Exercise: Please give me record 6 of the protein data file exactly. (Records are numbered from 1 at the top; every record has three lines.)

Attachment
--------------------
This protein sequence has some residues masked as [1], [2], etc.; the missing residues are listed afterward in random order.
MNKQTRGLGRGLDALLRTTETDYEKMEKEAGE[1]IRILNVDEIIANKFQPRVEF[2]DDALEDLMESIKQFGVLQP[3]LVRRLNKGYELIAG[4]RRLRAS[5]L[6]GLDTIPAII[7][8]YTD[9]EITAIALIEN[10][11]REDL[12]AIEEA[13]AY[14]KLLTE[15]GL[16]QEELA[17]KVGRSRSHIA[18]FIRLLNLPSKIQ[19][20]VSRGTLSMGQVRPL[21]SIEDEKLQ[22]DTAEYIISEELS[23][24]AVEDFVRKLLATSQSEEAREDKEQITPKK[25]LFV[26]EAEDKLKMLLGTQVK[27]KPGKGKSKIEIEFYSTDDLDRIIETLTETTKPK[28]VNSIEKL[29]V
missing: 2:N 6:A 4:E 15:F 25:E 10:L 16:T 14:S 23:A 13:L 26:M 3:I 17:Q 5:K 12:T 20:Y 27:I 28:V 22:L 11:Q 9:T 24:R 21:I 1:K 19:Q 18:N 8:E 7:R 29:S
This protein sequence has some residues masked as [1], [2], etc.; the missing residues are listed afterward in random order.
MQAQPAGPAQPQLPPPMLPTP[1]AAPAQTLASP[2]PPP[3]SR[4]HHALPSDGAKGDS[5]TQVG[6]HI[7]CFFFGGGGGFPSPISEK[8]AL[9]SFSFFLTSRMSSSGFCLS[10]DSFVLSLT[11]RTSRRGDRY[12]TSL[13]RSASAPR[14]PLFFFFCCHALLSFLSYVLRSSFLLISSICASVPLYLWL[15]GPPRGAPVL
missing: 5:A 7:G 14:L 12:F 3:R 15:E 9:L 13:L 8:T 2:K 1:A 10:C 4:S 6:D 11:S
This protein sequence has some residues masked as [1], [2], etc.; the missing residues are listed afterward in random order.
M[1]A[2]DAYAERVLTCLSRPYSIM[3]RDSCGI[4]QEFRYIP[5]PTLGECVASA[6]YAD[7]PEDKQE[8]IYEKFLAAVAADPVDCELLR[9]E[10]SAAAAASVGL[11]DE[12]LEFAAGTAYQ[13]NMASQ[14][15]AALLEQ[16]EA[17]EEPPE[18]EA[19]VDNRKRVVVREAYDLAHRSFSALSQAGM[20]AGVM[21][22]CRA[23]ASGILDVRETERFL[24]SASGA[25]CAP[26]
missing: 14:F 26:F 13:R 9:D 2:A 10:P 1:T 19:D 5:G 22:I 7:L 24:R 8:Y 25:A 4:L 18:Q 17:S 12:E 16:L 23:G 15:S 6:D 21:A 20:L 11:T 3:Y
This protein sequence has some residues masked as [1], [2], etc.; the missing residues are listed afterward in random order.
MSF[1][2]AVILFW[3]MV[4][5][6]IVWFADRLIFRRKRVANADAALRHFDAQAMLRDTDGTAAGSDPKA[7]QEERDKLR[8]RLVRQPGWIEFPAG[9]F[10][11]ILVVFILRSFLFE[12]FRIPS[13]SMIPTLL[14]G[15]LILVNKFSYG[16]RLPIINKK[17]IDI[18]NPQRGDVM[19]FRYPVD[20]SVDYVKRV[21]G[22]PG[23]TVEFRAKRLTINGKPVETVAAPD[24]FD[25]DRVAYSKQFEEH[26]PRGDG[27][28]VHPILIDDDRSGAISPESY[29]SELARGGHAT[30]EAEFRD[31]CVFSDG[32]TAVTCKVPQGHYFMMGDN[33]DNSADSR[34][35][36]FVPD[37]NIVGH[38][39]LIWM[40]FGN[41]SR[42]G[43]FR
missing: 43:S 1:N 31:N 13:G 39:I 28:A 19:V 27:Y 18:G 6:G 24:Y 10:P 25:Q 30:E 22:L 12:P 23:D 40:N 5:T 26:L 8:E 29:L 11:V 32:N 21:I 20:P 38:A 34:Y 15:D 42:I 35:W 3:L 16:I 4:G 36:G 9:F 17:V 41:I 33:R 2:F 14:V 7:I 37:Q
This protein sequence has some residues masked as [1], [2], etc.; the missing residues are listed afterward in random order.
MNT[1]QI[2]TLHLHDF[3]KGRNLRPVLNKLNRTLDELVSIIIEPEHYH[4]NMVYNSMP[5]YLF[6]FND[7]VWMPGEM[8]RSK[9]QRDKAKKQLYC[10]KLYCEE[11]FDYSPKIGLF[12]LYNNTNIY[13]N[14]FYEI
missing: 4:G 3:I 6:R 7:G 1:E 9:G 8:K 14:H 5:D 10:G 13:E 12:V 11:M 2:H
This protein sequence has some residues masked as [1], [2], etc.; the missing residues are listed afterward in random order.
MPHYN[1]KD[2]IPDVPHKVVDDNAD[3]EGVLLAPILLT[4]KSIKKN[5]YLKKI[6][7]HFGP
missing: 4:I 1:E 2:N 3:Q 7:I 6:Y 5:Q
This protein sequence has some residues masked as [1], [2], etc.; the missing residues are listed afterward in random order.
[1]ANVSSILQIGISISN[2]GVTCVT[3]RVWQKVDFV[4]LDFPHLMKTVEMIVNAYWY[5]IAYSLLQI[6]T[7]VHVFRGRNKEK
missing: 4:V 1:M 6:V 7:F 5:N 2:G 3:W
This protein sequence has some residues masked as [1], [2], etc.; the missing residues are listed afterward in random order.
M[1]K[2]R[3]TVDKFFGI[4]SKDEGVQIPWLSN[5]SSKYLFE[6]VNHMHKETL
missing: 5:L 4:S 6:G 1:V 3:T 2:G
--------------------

This protein sequence has some residues masked as [1], [2], etc.; the missing residues are listed afterward in random order.
MPHYN[1]KD[2]IPDVPHKVVDDNAD[3]EGVLLAPILLT[4]KSIKKN[5]YLKKI[6][7]HFGP
missing: 4:I 1:E 2:N 3:Q 7:I 6:Y 5:Q